Rare moth species spotted near Pachamalai

Updated - March 23, 2016 05:51 am IST

Published - March 23, 2016 12:00 am IST - TIRUCHI:

A female Indian Owlet-moth and a Common banded peacock (below) spotted in the foothills of Pachamalai and Puliyancholai.

A female Indian Owlet-moth and a Common banded peacock (below) spotted in the foothills of Pachamalai and Puliyancholai.

The female Indian Owlet-moth (Spirama retorta), belonging to Erebidae family, has been spotted recently by a city-based ecologist and a student volunteer at the foothills of the Pachamalai nature reserve.

Q. Ashoka Chakkaravarthy, ecologist and assistant professor of Environmental Science, Department of Foundation Courses, St. Joseph’s College, and student K. Arunagiri recorded the presence of the moth species that is usually found in north-eastern India, Maharashtra, Himachal Pradesh, and Madhya Pradesh late last month.

The moth’s wings (spanning 60-70 mm) carry a striking pattern that often looks like the face of a snake with slightly opened mouth, intended perhaps as a device to momentarily ward off predators (known as Deimatic behaviour).

Owlet moths are one of the largest families that Lepidoptera which comprises more than 35,000 known species placed in 29 sub-families and 4,200 genera.

“Most moths in India are not yet identified properly. The lifespan of this moth is 36 or 37 days,” Mr. Chakkravarthy noted in a statement.

The ecologist has tracked the Common Banded Peacock (Papilio crino) butterfly in Puliyancholai, at the base of the Kolli Hills.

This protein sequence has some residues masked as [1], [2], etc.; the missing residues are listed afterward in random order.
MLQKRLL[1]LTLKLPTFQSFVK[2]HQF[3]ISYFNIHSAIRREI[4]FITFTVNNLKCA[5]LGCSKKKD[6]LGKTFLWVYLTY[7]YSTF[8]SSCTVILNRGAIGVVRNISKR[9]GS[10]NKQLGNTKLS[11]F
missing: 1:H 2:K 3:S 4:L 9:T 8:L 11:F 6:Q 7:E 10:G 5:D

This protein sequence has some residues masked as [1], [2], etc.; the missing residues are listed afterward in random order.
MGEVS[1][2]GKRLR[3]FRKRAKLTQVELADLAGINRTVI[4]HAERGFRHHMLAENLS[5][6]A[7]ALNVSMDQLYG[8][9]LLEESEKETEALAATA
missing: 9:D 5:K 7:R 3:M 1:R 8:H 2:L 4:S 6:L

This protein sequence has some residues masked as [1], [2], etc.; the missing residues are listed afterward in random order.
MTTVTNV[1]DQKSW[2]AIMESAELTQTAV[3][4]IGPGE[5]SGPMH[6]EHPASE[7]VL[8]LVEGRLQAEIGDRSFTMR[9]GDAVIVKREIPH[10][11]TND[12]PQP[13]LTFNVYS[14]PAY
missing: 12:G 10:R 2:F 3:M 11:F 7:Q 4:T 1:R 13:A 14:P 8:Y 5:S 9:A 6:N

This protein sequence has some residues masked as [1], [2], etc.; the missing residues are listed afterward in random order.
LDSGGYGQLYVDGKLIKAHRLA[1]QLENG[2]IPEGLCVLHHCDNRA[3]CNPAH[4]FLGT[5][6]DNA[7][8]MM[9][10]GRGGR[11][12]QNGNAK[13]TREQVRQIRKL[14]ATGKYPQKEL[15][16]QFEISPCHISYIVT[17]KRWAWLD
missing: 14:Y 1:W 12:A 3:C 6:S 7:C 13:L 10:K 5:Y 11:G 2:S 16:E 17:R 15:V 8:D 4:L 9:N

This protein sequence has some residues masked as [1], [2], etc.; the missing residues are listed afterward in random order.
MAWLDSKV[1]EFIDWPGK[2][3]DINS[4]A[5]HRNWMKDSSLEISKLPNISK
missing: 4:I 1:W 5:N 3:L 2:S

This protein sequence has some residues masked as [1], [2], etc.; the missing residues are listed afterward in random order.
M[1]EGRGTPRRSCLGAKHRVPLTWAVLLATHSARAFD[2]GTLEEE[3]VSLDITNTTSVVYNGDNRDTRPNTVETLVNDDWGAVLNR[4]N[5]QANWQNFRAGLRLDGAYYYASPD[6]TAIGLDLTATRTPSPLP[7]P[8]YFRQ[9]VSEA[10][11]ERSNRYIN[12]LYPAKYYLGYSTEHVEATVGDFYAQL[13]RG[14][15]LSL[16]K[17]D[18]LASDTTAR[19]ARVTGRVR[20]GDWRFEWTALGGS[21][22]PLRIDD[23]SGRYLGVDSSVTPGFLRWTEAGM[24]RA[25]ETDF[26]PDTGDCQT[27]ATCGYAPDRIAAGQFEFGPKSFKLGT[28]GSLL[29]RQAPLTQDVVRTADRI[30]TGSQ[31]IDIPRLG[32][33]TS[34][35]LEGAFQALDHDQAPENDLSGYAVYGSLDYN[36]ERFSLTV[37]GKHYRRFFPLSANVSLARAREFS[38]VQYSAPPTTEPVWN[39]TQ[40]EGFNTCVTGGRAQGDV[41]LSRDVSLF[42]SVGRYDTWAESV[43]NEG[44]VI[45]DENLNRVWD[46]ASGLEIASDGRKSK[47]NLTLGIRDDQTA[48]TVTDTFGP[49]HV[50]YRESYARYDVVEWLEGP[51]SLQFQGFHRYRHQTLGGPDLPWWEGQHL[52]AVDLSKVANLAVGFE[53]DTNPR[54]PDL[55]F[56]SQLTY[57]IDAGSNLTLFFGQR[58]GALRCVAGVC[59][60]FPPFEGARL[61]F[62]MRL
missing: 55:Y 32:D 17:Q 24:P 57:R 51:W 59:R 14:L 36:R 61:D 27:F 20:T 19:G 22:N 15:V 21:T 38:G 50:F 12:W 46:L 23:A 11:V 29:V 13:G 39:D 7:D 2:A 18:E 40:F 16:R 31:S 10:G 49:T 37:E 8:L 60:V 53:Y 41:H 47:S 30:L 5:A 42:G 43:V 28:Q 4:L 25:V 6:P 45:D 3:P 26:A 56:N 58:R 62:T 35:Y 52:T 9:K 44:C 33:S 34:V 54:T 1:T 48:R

“(Puliyancholai) is a haven for butterflies because of the steady flow of water throughout the year in this unique ecosystem,” said Mr. Chakkravarthy.

The area has been teeming with blue butterfly species such as zebra blue, common albatross, and common gull after the monsoons, and the ecologist has recorded more than 20 species of butterflies so far.

The Common Banded Peacock, with a wing span of 8 to 100 mm, was spotted while it was “mud-puddling” — sucking up moisture from rotting plant matter, mud, and carrion.

Besides its shiny blue or green colouring, the tips of its hind wings are distinguished by markings that look like eye spots.

This species belongs to Papilionidae family and can be seen in the southern Maharashtra, Madhya Pradesh, Odisha, and West Bengal.

0 / 0
Sign in to unlock member-only benefits!
  • Access 10 free stories every month
  • Save stories to read later
  • Access to comment on every story
  • Sign-up/manage your newsletter subscriptions with a single click
  • Get notified by email for early access to discounts & offers on our products
Sign in


Comments have to be in English, and in full sentences. They cannot be abusive or personal. Please abide by our community guidelines for posting your comments.

We have migrated to a new commenting platform. If you are already a registered user of The Hindu and logged in, you may continue to engage with our articles. If you do not have an account please register and login to post comments. Users can access their older comments by logging into their accounts on Vuukle.